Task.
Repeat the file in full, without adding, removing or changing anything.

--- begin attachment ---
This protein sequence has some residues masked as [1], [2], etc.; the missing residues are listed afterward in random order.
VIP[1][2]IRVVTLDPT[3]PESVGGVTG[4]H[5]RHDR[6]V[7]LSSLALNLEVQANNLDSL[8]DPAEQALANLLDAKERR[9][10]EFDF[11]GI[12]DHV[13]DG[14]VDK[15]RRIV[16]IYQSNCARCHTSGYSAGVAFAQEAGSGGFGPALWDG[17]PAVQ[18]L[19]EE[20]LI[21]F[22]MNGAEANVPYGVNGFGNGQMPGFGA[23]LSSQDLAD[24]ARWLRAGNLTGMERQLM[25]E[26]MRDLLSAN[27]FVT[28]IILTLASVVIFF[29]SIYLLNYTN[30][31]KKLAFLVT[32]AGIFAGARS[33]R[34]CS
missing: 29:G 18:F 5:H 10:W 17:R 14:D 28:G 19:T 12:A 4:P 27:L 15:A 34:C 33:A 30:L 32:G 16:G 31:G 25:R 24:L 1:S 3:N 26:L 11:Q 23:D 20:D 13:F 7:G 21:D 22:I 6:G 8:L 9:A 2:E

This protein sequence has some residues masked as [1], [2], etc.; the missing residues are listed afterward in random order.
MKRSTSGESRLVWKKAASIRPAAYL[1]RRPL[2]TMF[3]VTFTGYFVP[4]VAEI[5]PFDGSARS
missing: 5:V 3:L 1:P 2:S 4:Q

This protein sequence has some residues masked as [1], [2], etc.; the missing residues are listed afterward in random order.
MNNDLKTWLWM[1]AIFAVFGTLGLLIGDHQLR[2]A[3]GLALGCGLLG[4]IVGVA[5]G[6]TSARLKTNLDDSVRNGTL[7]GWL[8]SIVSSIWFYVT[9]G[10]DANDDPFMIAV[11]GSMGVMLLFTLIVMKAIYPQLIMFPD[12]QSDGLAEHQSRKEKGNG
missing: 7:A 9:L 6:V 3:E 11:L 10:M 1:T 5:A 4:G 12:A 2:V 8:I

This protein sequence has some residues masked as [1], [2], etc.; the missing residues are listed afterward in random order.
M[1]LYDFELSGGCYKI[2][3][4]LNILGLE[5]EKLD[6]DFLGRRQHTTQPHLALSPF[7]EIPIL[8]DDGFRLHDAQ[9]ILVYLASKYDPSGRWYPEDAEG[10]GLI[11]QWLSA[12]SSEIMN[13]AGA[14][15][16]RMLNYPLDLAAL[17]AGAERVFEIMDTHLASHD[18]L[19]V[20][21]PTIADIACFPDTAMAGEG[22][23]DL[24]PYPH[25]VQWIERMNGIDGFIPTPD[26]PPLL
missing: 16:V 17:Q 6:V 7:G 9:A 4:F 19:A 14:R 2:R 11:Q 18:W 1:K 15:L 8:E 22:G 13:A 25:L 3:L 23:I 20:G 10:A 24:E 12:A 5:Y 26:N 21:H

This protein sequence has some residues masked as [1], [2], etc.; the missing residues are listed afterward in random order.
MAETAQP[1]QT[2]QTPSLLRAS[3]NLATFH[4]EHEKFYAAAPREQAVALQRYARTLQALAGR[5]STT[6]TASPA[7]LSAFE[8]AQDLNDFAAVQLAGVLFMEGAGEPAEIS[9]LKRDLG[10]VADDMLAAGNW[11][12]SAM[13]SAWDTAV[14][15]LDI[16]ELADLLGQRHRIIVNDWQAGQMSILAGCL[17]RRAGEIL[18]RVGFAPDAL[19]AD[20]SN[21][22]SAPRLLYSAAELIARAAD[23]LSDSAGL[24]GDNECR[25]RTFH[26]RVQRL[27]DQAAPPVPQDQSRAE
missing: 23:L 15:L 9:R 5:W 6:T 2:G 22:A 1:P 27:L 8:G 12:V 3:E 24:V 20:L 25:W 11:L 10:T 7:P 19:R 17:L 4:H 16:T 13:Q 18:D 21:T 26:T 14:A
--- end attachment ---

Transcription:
This protein sequence has some residues masked as [1], [2], etc.; the missing residues are listed afterward in random order.
VIP[1][2]IRVVTLDPT[3]PESVGGVTG[4]H[5]RHDR[6]V[7]LSSLALNLEVQANNLDSL[8]DPAEQALANLLDAKERR[9][10]EFDF[11]GI[12]DHV[13]DG[14]VDK[15]RRIV[16]IYQSNCARCHTSGYSAGVAFAQEAGSGGFGPALWDG[17]PAVQ[18]L[19]EE[20]LI[21]F[22]MNGAEANVPYGVNGFGNGQMPGFGA[23]LSSQDLAD[24]ARWLRAGNLTGMERQLM[25]E[26]MRDLLSAN[27]FVT[28]IILTLASVVIFF[29]SIYLLNYTN[30][31]KKLAFLVT[32]AGIFAGARS[33]R[34]CS
missing: 29:G 18:F 5:H 10:W 17:R 14:D 28:G 19:T 12:A 4:P 27:L 15:A 34:C 33:A 30:L 32:G 16:G 31:G 25:R 24:L 1:S 3:N 26:L 11:Q 23:D 20:D 13:F 7:G 21:D 22:I 6:G 8:L 9:A 2:E

This protein sequence has some residues masked as [1], [2], etc.; the missing residues are listed afterward in random order.
MKRSTSGESRLVWKKAASIRPAAYL[1]RRPL[2]TMF[3]VTFTGYFVP[4]VAEI[5]PFDGSARS
missing: 5:V 3:L 1:P 2:S 4:Q

This protein sequence has some residues masked as [1], [2], etc.; the missing residues are listed afterward in random order.
MNNDLKTWLWM[1]AIFAVFGTLGLLIGDHQLR[2]A[3]GLALGCGLLG[4]IVGVA[5]G[6]TSARLKTNLDDSVRNGTL[7]GWL[8]SIVSSIWFYVT[9]G[10]DANDDPFMIAV[11]GSMGVMLLFTLIVMKAIYPQLIMFPD[12]QSDGLAEHQSRKEKGNG
missing: 7:A 9:L 6:V 3:E 11:L 10:M 1:T 5:A 4:G 12:A 2:V 8:I

This protein sequence has some residues masked as [1], [2], etc.; the missing residues are listed afterward in random order.
M[1]LYDFELSGGCYKI[2][3][4]LNILGLE[5]EKLD[6]DFLGRRQHTTQPHLALSPF[7]EIPIL[8]DDGFRLHDAQ[9]ILVYLASKYDPSGRWYPEDAEG[10]GLI[11]QWLSA[12]SSEIMN[13]AGA[14][15][16]RMLNYPLDLAAL[17]AGAERVFEIMDTHLASHD[18]L[19]V[20][21]PTIADIACFPDTAMAGEG[22][23]DL[24]PYPH[25]VQWIERMNGIDGFIPTPD[26]PPLL
missing: 16:V 17:Q 6:V 7:G 9:A 4:F 19:A 14:R 2:R 11:Q 18:W 1:K 15:L 8:E 22:G 13:A 25:L 3:L 23:I 20:G 10:A 24:E 12:A 5:Y 26:N 21:H

This protein sequence has some residues masked as [1], [2], etc.; the missing residues are listed afterward in random order.
MAETAQP[1]QT[2]QTPSLLRAS[3]NLATFH[4]EHEKFYAAAPREQAVALQRYARTLQALAGR[5]STT[6]TASPA[7]LSAFE[8]AQDLNDFAAVQLAGVLFMEGAGEPAEIS[9]LKRDLG[10]VADDMLAAGNW[11][12]SAM[13]SAWDTAV[14][15]LDI[16]ELADLLGQRHRIIVNDWQAGQMSILAGCL[17]RRAGEIL[18]RVGFAPDAL[19]AD[20]SN[21][22]SAPRLLYSAAELIARAAD[23]LSDSAGL[24]GDNECR[25]RTFH[26]RVQRL[27]DQAAPPVPQDQSRAE
missing: 23:L 15:L 9:R 5:W 6:T 2:G 22:A 1:P 27:L 8:G 12:V 3:E 24:V 20:L 25:W 11:L 10:T 7:P 19:R 17:L 4:H 16:T 13:Q 18:D 21:T 26:T 14:A